It’s really quite remarkable how capital T trauma can move us to create impactful pieces of art, that can be used as vehicles to assist ourselves through our personal struggles. Kevin Zoldan did just that, after suffering from a stroke he created this truly beautiful graphic novel entitled Unbroken, Illustrated by Bax. I’m not going to say much about Unbroken because I think you should read it after this interview. It’s truly riddled with onyx pitch. The world that Zoldan created is one that I can relate to very much, I repeatedly read Unbroken because of the lining of hope. I was quite moved after I read Unbroken, that it had inspired me to scribe a poem based on his exquisite yet tragic body of work. That type of lightening has not hit me for a while, I totally took advantage of it. And, I’m glad that I did, because it really allowed to me to give thought to concepts I’d not contemplated. I was so young when we immigrated from Lebanon due to the civil war – thankfully I don’t remember any semblance of war but, have always been seriously impacted by imagery that moved me to tears – the really sad very kind cascading down a cool cheek. It’s really amazing how we can pick something up and it triggers our mind in ways we thought we had been immune to. For more information, check out Zoldan on Instagram @thezold.
RMMW: Have you ever been creatively blocked? If yes, how did you overcome it?
KZ: Of course! Everyone has experienced writer\’s block in some way. I\’ve been blessed with always having a lot of projects. A few years ago, I played a lot of music. If I couldn\’t come up with anything I liked, I\’d write a short story or something else. It\’s convenient to have numerous outlets for your creative emotions. Sometimes one medium works, sometimes all of them or none of them. It doesn\’t matter if what you create is common. It\’s just good to get it out. I say do it regardless and the cream will rise to the top.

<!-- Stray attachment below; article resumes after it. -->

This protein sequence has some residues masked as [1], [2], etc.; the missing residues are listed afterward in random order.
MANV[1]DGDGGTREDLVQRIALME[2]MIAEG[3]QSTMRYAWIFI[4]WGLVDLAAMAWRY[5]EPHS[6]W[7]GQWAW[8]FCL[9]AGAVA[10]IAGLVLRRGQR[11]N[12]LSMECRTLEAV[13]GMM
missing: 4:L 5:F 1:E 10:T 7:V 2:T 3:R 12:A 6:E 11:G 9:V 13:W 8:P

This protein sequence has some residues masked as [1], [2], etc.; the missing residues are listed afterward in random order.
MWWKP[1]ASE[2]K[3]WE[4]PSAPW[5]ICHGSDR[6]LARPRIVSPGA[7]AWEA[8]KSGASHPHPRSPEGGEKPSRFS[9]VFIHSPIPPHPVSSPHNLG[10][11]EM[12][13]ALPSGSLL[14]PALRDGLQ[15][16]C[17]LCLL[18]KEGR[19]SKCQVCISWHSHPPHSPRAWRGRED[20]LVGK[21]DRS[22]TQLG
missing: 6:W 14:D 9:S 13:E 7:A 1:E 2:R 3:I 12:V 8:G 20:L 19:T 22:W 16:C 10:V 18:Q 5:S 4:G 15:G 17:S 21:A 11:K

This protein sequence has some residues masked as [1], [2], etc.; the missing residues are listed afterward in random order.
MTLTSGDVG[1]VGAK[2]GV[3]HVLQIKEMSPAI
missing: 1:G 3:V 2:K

RMMW: We all have an inner critic — how do you contend with yours?
KZ: I\’m my own worst critic, which I think has kept me from releasing projects. I couldn\’t tell you if that\’s a curse or a blessing, but when I do release work, I\’m happy it has my name.
RMMW: Do you have any artist rituals before starting a new piece?
KZ: No, not that I know of. It\’s kind of a process of note-booking and planning it out. I get caught up in the beginning. But I have taken the cue to have an ending ritual after finishing a piece. I used to rush on to the next project, but completion of a work needs to be recognized. Seeing something through to the end needs to be celebrated! Champagne!
RMMW: What was the catalyst that started you initially writing?
KZ: I think it began with getting the ideas down. There were scraps of paper with scribbles on them ever since I can remember. I felt better after I wrote. I\’m just glad that instead of little pieces of paper, humans now have cellphones. But the notebook and writing on paper as far as creation, that\’s when it blossoms from an idea to a project.
RMMW: Unbroken houses within its pages plenty of traumatic images but the element of hope was consistently present. Why was it necessary for you to bring Unbroken to publication fruition?
KZ: Unbroken is very personal. I had a stroke in March of 2019. It was a hard experience to get through. It was rough on my lady, and I\’m very thankful she stuck by my side and helped keep a positive outlook. I lost feeling and function on the right side of my body and left side of my face. I wrote for rehabilitation. When I started, my handwriting was barely legible. Unbroken is a survival story and a metaphor for my recovery. Hope is the inspiration behind most achievements. Hope can get you through a vast amount of turmoil. I felt it was necessary to create and promote that idea.
RMMW: Are there any differences between your speaking and writing voice?